Six-time NBA All-Star Jack Twyman, who died in May 2012, achieved some great feats on the basketball court. His greatest legacy, however, is the extraordinary kindness he showed to an injured teammate.
In the Cincinnati Royals’ final game of the 1957-58 season, Maurice Stokes flew over the shoulders of an opponent and hit his head on the floor. He was left permanently paralyzed.
Stokes had no one to care for him, so Twyman leapt into the breach. He became Stokes’ legal guardian, helped him learn to communicate again, and raised money for his medical expenses. After Stokes died in 1970, Twyman pressed for his admission to the Hall of Fame. When Stokes was finally elected, in 2004, it was Twyman who accepted the honor for his friend.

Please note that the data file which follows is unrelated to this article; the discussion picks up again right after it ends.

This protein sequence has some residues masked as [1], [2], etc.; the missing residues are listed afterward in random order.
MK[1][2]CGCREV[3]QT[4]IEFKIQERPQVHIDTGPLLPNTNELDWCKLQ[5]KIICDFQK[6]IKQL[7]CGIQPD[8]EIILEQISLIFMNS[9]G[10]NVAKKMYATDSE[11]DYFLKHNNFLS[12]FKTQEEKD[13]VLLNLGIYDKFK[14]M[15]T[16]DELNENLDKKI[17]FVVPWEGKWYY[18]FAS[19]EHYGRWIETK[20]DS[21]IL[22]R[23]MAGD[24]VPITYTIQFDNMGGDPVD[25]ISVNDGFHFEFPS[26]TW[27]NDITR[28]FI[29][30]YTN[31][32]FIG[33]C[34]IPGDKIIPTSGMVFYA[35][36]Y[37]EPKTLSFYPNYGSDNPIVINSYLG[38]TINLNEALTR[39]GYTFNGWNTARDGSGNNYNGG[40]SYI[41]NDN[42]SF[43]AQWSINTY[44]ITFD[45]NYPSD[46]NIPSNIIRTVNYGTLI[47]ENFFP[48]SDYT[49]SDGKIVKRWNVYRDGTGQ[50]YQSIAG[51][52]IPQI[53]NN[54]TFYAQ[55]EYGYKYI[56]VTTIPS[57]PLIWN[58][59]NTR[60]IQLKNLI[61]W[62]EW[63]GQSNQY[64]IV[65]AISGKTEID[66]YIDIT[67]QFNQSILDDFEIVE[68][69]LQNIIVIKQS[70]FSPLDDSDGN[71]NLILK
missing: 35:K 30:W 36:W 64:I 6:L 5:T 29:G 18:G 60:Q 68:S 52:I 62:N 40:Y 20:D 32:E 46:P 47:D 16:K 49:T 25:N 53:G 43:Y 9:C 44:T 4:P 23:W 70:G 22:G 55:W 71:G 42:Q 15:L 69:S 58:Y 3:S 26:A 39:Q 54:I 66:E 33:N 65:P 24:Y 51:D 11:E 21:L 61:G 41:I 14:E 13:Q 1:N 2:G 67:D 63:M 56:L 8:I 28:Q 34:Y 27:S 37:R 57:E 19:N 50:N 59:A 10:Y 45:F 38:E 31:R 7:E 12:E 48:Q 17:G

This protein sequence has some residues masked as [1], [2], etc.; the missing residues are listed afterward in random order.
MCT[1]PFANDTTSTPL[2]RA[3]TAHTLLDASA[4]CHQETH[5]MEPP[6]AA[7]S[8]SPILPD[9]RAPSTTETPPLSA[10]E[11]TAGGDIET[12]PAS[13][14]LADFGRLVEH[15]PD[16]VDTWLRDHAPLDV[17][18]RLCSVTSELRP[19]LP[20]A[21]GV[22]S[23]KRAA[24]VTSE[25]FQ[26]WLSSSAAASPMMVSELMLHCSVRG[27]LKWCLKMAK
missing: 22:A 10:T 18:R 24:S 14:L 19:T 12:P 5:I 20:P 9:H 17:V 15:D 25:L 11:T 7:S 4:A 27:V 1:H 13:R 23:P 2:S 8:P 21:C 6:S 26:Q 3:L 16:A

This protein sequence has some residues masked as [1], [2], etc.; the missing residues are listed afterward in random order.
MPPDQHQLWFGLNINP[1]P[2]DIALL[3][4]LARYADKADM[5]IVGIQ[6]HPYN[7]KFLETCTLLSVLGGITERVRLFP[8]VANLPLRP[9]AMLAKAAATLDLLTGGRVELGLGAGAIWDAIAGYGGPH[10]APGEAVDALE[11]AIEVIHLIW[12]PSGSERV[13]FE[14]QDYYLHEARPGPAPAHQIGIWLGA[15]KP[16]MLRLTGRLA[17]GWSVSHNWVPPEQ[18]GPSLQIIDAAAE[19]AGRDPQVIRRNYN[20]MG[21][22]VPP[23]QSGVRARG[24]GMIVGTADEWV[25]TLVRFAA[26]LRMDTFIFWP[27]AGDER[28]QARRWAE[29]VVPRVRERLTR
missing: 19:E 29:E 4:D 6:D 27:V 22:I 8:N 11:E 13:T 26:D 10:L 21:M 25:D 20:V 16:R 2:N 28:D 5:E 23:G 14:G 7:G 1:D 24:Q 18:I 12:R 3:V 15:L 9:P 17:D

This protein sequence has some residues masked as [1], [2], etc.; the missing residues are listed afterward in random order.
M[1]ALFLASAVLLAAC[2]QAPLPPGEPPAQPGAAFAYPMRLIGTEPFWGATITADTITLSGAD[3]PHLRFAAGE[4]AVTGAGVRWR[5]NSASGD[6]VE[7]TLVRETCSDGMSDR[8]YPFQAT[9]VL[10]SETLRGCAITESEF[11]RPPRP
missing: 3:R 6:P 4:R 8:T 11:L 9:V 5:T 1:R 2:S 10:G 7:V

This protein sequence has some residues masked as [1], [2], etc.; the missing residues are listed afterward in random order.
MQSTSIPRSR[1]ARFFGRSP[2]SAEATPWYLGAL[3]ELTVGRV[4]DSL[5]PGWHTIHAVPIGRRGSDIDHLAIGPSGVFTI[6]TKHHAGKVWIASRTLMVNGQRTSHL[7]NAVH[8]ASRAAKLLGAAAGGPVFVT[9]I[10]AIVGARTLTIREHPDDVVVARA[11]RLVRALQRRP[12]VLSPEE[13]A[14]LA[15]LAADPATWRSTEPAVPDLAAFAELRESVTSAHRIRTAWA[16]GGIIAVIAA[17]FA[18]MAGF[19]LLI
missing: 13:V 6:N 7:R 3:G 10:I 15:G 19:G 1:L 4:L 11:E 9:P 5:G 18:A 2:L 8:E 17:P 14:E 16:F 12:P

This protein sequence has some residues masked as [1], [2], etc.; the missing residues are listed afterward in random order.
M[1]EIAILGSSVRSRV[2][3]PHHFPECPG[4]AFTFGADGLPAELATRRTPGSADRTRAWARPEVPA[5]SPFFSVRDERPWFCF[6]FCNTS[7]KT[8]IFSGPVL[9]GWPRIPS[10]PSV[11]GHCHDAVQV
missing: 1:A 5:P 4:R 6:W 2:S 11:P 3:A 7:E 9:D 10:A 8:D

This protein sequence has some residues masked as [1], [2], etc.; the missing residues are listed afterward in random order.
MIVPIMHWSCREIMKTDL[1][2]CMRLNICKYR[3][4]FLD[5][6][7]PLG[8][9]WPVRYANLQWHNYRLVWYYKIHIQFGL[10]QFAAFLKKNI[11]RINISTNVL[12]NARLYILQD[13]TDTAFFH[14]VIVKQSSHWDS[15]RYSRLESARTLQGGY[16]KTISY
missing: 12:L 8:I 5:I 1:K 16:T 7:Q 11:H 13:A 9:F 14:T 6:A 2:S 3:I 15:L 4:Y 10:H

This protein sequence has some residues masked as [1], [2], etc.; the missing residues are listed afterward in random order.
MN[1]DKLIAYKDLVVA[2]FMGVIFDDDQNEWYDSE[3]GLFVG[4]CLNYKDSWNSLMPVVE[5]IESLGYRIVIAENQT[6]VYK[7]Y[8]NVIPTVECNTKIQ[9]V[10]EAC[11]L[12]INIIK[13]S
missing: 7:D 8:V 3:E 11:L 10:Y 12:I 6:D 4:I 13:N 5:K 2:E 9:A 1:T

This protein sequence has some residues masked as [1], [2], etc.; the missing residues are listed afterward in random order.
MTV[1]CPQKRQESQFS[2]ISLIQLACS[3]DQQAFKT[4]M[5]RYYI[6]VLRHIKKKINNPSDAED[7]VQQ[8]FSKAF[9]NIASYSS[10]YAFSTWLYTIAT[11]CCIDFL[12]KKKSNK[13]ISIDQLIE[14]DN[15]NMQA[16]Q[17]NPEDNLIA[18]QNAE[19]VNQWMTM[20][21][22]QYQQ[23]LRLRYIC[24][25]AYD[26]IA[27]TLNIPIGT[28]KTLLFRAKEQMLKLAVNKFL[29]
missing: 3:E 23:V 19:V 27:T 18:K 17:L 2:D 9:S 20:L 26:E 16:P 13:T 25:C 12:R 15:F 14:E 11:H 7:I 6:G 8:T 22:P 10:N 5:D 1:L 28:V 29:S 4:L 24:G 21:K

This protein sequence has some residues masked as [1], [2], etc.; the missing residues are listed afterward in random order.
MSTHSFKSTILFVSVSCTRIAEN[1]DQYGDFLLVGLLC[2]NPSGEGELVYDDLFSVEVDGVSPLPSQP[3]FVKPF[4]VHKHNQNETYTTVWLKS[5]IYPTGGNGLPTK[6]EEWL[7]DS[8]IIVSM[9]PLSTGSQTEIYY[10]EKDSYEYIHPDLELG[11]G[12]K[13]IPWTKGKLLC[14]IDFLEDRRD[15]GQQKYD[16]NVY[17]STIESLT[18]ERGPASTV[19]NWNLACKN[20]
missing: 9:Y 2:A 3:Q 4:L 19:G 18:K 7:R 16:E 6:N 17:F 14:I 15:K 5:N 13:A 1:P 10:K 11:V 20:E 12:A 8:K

And one more thing. In 1958—when the civil rights movement was only beginning—Twyman did what he did even though he was white and Stokes was black. Why? He told the New York Times, “Something had to be done and someone had to do it. I was the only one there, so I became that someone.”
Bear one another’s burdens. (Galatians 6:2)
Show me, Lord, how to help others.